Training and development managers plan and coordinate knowledge enhancement for organizational staff members. Large organizations may employ them directly, or they may work for third-party companies that provide services to multiple organizations. They determine what kind of training employees need, and then source or develop and implement that training.

Training and development managers earned a median annual salary of $120,130 as of May 2021, with those who worked in professional, scientific, or technical industries earning $132,020, according to the BLS. Employment in the field is expected to climb by 7% between 2021 and 2031 due to the increased need for ongoing training and rapid technological innovations.

Prepare for a Bright Future with an MBA Degree

Is an MBA degree worth it? A graduate degree requires strong commitment, but the benefits are well worth it. Students can earn significantly higher salaries and gain skills that will serve them well throughout their careers.

An online MBA degree from Maryville offers great flexibility as it prepares students for a bright future in an increasingly complex and technologically advanced world. Discover how you can take your career to a new level.

Recommended Readings

MSF vs. MBA: Differences in Degrees

MHA vs. MBA: Which Is Right for You?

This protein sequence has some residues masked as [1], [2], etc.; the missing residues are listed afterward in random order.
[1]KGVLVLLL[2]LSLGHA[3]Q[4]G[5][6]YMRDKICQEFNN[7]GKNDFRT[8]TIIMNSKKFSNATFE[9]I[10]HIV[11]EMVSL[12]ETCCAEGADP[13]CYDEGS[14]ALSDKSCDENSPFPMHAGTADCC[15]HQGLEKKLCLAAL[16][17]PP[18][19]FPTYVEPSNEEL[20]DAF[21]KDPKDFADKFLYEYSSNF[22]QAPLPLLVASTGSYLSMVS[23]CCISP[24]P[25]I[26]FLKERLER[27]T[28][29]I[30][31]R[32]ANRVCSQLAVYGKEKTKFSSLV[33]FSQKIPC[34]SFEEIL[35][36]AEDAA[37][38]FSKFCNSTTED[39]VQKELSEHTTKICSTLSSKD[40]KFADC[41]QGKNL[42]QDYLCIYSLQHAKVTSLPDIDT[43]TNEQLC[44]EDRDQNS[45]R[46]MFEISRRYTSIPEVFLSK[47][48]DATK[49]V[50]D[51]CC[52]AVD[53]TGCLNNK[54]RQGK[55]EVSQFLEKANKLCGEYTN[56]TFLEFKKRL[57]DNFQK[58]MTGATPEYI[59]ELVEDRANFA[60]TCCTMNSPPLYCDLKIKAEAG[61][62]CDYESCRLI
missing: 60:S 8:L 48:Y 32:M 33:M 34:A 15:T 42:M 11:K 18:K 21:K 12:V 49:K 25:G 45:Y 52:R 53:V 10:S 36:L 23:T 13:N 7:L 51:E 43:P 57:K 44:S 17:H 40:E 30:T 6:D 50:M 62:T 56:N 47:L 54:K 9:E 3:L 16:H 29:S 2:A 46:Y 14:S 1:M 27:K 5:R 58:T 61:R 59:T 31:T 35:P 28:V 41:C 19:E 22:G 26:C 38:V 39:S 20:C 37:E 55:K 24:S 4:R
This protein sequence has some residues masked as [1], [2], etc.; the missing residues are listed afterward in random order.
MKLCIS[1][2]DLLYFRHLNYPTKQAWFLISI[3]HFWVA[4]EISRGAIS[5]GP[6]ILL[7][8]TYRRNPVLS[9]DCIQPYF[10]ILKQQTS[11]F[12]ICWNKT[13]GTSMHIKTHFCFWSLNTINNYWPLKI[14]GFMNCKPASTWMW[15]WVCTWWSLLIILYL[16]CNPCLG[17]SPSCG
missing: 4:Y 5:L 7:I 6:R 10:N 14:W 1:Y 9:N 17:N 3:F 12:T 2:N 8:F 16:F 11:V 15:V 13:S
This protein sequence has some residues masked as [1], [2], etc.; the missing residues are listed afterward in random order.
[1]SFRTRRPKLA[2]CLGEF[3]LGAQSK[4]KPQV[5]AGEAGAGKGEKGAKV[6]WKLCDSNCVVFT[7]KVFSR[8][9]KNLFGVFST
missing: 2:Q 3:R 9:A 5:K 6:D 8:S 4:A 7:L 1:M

Halfway to the Top: Career Advancement for Mid-Level Employees


Graduate Management Admission Council, Corporate Recruiters Survey

Indeed, “A Culture of Leadership: Why Every Manager Should Become a Leader”

Indeed, “How to Become a Financial Manager (With Education and Steps)”

Indeed, “Why Get an MBA Degree? 11 Career Benefits to Know About”

Investopedia, “What Is a Master of Business Administration (MBA)?”

Payscale, Average Product Manager, (Unspecified Type) Salary

Payscale, Bachelor of Business Administration (BBA) Degree

Payscale, Master of Business Administration (MBA) Degree

Society for Human Resource Management, Market Research Analyst

U.S. Bureau of Labor Statistics, Financial Managers

U.S. Bureau of Labor Statistics, Training and Development Managers

U.S. Bureau of Labor Statistics, Management Occupations

U.S. Bureau of Labor Statistics, Market Research Analysts